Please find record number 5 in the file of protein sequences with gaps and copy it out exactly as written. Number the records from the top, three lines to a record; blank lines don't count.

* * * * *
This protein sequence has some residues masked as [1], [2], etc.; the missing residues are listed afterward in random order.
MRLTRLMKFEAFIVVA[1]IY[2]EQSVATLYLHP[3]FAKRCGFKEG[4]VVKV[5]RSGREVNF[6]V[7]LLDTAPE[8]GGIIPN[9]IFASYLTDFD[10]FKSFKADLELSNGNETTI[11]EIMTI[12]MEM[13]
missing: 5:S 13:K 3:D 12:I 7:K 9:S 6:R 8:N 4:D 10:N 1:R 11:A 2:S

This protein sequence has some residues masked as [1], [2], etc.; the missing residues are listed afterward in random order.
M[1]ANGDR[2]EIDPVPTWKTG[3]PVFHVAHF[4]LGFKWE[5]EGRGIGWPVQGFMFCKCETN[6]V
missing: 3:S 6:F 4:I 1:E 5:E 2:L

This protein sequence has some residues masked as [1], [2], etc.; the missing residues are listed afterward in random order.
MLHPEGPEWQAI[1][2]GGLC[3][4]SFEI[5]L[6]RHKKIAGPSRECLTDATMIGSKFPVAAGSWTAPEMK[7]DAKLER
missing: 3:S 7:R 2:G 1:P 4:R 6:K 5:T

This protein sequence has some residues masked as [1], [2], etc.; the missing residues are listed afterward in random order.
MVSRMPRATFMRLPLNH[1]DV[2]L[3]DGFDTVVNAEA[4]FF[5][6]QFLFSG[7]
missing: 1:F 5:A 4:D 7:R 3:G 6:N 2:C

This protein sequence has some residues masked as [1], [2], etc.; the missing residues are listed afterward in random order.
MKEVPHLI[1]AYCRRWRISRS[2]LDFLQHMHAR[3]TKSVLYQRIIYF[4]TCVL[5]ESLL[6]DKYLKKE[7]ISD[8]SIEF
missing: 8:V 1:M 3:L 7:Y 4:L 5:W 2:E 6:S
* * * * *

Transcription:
This protein sequence has some residues masked as [1], [2], etc.; the missing residues are listed afterward in random order.
MKEVPHLI[1]AYCRRWRISRS[2]LDFLQHMHAR[3]TKSVLYQRIIYF[4]TCVL[5]ESLL[6]DKYLKKE[7]ISD[8]SIEF
missing: 8:V 1:M 3:L 7:Y 4:L 5:W 2:E 6:S